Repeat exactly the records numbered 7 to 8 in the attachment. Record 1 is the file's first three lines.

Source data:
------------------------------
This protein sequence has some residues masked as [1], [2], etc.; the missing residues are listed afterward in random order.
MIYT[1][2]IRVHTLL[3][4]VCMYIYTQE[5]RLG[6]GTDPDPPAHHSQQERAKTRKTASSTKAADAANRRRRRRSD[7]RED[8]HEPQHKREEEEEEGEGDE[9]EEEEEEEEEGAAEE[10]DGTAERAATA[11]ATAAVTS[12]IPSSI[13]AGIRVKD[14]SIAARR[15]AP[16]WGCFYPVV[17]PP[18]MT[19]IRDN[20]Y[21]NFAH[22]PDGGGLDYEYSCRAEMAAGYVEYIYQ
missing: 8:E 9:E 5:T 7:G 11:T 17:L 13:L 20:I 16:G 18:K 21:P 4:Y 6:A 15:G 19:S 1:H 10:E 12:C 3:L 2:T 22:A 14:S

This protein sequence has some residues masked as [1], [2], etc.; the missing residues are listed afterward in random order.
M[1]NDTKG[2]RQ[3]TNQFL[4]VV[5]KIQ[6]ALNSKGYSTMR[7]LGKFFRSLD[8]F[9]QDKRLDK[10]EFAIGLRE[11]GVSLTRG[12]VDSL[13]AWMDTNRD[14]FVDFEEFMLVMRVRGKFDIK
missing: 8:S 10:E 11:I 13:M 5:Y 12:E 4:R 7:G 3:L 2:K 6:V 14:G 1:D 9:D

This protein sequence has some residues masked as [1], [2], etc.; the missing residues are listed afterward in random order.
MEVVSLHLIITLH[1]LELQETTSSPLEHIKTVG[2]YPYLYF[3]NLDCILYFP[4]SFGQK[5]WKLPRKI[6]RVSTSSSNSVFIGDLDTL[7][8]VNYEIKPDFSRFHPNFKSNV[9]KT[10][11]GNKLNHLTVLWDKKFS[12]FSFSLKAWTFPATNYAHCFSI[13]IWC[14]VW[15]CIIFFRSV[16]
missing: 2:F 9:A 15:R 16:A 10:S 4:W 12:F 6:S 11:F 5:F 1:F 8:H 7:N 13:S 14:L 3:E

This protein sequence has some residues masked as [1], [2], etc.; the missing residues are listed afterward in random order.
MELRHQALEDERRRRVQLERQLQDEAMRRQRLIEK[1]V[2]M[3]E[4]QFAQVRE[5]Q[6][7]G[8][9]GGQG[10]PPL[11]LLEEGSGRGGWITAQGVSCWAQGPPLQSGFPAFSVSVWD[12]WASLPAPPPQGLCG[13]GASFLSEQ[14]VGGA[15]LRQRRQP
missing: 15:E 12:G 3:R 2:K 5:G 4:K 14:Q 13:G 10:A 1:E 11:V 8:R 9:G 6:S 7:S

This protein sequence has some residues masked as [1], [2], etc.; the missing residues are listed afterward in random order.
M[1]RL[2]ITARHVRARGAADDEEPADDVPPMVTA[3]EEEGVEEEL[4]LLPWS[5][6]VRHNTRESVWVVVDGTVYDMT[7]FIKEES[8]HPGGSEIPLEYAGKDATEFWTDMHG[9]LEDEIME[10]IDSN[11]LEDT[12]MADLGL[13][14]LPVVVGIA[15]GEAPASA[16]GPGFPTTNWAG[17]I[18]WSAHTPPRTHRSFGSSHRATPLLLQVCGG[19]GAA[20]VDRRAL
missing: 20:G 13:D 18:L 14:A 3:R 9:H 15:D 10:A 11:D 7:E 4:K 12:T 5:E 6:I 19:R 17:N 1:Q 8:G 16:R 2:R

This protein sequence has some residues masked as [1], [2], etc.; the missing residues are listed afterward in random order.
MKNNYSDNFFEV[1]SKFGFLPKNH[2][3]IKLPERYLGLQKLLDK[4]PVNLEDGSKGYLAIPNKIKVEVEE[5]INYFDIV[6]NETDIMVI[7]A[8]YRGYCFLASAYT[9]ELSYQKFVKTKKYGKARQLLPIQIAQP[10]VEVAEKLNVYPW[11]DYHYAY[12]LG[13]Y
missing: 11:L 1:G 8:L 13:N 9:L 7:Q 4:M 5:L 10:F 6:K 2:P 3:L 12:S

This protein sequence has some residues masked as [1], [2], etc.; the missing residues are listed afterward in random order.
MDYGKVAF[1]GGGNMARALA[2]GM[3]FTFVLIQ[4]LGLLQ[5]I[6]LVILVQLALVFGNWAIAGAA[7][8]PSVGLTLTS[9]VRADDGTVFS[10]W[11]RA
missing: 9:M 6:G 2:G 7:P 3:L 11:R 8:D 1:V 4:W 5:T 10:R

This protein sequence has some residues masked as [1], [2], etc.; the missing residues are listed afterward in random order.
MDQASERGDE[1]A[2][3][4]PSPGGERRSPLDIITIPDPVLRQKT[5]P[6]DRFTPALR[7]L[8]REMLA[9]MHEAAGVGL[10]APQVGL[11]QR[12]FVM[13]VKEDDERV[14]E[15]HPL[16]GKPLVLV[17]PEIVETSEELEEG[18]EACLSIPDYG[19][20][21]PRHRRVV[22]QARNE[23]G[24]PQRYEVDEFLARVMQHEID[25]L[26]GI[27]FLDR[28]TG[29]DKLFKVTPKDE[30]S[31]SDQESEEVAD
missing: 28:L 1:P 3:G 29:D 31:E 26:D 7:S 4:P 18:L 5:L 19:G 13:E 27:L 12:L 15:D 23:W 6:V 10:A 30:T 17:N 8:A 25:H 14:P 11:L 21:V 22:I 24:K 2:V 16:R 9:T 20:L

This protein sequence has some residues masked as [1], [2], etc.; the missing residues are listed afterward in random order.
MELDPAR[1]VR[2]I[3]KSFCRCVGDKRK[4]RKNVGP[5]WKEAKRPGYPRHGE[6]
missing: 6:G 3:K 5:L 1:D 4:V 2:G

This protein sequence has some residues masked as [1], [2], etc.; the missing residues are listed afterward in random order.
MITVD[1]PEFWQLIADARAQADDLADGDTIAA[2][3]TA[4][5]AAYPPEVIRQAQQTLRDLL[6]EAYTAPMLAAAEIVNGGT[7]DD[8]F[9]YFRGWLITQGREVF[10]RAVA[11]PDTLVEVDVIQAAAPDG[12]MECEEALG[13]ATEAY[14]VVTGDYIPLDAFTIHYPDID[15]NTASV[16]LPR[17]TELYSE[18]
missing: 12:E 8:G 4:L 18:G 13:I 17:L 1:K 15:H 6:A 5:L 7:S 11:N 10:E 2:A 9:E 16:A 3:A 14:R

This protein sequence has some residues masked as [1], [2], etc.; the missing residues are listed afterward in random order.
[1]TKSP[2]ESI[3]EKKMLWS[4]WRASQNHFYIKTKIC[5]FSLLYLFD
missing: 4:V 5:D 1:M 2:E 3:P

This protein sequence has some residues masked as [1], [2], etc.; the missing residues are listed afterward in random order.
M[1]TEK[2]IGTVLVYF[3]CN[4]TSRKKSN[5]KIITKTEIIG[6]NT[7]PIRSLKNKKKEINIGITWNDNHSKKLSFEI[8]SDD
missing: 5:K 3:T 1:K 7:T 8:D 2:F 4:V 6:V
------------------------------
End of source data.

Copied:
This protein sequence has some residues masked as [1], [2], etc.; the missing residues are listed afterward in random order.
MDYGKVAF[1]GGGNMARALA[2]GM[3]FTFVLIQ[4]LGLLQ[5]I[6]LVILVQLALVFGNWAIAGAA[7][8]PSVGLTLTS[9]VRADDGTVFS[10]W[11]RA
missing: 9:M 6:G 2:G 7:P 3:L 11:R 8:D 1:V 4:W 5:T 10:R

This protein sequence has some residues masked as [1], [2], etc.; the missing residues are listed afterward in random order.
MDQASERGDE[1]A[2][3][4]PSPGGERRSPLDIITIPDPVLRQKT[5]P[6]DRFTPALR[7]L[8]REMLA[9]MHEAAGVGL[10]APQVGL[11]QR[12]FVM[13]VKEDDERV[14]E[15]HPL[16]GKPLVLV[17]PEIVETSEELEEG[18]EACLSIPDYG[19][20][21]PRHRRVV[22]QARNE[23]G[24]PQRYEVDEFLARVMQHEID[25]L[26]GI[27]FLDR[28]TG[29]DKLFKVTPKDE[30]S[31]SDQESEEVAD
missing: 28:L 1:P 3:G 29:D 31:E 26:D 7:S 4:P 18:L 5:L 19:G 13:E 27:L 12:L 15:D 23:W 6:V 10:A 30:T 17:N 8:A 25:H 14:P 11:L 21:V 22:I 24:K 2:V 16:R 9:T 20:L